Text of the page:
rarely would want to put my client on the stand in a case of this nature. it's a he say, she say. he was on the stand. i think he connected with this jury. and one of the things was that his partners, his friends got on the stand and said that he informed him -- them, that he had had sexual intercourse with this young girl. well, he explained that. that he really didn't have it. but he was bragging to his friend. and you got men on that jury and men can understand other men bragging about their sexual prowess when it didn't happen. >> you know -- >> -- the one thing you didn't hear. >> go ahead, katie. >> but here's the problem, ted, you did not hear from anyone other than the defendant where were the rest of the defendant's friends take the stand he told me from the truth from the very beginning that he never had sex. his problem is that he denies intercourse at all. his sperm is on her underwear. the d.n.a. has confirmed it
he has got serious problems. >> katie, well, no, here is the problem the young ladies didn't come forward right away. when she came forward, she told a nurse that it was consensual. she also went back and forth with with emails in a very improper manner like there was no rape. she also told her friends that she was only going to go in to kissing at this senior salute. her friend got on the stand and said that she informed her that she was willing to engage in sexual acts. katie, i don't know where this is going, but i can tell you that there is some doubt here. >> let me get my 30 seconds in. and, look, i don't know what happened, they are both so young. at 18 you become an adult and held an adult. what in the world is going on at this school. i cannot believe this school didn't know about this senior salute. he think that probably they looked the other way. this has probably been going on for decades. these are barely children.
i mean, it's like. and i don't know what happened. but, you know, their lives are both going to be ruined because of this. and, you know, what kind of so-called elite private school or elite prep school has environment like this? but, anyway, that's -- i'm taking the last word on that. ted and katie, thank you both. and coming up, does univision anchor jorge ramos has the right to ask any questions any time? he thinks so.
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11 million. >> go ahead. >> you cannot deport 11 million people. you can't. >> go ahead. >> you cannot -- >> sit down. please. you weren't called. >> i'm a reporter and i have -- >> go. >> i have the right to ask a question. >> did you hear what ramos said as he was being escorted out he says he has the right to ask questions. not exactly. there is freedom of speech. but he was demanding trump answer his questions. that's different. the constitution does not require anyone to answer questions. even the police can't demand that. and as it turns out, ramos was later readmitted to the news conference. he asked his questions and donald trump answered them. this dust-up, no one died. ramos should not make a big deal out of this. let's face it. he wasn't there to ask probing questions of a presidential candidate. he had an agenda. he wanted to pick a fight. and he got it. that's not journalism. go to my facebook page right now, comment there and tell me what you think and that's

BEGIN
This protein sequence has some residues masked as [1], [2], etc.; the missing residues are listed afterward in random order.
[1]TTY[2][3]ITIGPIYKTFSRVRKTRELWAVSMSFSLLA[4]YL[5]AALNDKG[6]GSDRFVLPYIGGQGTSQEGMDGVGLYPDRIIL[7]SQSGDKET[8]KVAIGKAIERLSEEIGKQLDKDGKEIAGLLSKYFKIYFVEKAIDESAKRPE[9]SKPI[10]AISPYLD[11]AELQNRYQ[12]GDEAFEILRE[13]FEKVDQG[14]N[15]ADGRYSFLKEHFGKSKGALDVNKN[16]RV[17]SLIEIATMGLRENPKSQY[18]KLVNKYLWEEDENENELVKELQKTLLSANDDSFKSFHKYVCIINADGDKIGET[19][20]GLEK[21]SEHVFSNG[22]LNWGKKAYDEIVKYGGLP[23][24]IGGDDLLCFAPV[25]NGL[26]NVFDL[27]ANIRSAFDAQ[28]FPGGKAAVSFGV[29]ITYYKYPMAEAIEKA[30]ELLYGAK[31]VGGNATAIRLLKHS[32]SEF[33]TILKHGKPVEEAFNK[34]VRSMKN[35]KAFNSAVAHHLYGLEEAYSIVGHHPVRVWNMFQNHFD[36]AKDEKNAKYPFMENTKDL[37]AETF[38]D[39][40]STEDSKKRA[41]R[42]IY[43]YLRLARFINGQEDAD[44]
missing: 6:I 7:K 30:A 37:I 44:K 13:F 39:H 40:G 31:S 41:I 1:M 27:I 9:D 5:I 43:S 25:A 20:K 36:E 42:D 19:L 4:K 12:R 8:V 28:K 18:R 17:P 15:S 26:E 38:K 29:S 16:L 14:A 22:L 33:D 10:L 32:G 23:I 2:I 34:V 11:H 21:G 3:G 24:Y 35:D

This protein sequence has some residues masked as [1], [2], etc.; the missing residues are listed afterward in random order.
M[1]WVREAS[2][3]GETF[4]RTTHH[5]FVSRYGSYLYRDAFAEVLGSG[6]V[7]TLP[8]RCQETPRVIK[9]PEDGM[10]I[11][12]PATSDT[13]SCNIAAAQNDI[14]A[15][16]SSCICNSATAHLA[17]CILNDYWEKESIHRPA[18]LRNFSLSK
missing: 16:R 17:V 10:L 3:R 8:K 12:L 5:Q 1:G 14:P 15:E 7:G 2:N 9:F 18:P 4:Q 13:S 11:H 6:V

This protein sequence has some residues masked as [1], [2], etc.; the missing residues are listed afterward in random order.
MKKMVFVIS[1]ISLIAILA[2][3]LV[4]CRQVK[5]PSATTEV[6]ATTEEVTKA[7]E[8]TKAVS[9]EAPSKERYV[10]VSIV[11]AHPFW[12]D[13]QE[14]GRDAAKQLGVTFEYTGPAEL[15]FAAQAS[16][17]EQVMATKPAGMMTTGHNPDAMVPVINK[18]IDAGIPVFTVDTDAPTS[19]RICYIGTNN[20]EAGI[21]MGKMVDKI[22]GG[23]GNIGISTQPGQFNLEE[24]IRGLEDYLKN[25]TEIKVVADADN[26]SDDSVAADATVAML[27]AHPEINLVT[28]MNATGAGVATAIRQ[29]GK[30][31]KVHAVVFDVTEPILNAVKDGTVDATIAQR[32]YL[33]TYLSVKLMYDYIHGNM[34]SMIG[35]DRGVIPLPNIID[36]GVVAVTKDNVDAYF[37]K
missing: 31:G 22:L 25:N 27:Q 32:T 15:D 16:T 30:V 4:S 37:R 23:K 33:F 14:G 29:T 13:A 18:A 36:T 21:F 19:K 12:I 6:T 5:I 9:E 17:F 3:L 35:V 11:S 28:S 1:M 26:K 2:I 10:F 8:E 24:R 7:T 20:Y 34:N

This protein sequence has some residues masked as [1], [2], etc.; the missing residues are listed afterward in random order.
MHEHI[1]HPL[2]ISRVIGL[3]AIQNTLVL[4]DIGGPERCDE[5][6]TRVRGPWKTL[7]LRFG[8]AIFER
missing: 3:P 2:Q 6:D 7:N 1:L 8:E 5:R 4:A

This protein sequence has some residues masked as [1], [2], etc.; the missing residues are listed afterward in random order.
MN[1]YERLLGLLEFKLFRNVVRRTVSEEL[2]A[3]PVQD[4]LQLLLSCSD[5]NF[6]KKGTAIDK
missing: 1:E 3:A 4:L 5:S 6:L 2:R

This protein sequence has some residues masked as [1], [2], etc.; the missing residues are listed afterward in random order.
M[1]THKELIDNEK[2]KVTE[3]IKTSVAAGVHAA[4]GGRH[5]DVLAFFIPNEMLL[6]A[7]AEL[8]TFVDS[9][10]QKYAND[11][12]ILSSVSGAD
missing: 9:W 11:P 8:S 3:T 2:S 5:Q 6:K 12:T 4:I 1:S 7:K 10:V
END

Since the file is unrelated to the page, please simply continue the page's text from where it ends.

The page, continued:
my off-the-record comment tonight. thank you for being with us. we will he see you again tomorrow night right here at 7:00 p.m. eastern. follow me on twitter at the handle @greta. to might on "red eye." >> how many women were on the cheating website ashley madison? it is the same women who have been u.s. president. and why do americanss think hillary clinton is a liar? it must be the smoke coming from her pant suit. and oxford dictionaries are adding new slang words. great, because i have worn out groove tee and out of sight. groovy and out of side. we provide laughter. first, a news break. >> live from america's news headquarters, i'm robert gray. south florida gearing up for the possible arrival of erika. water, food, gas and cash in high deman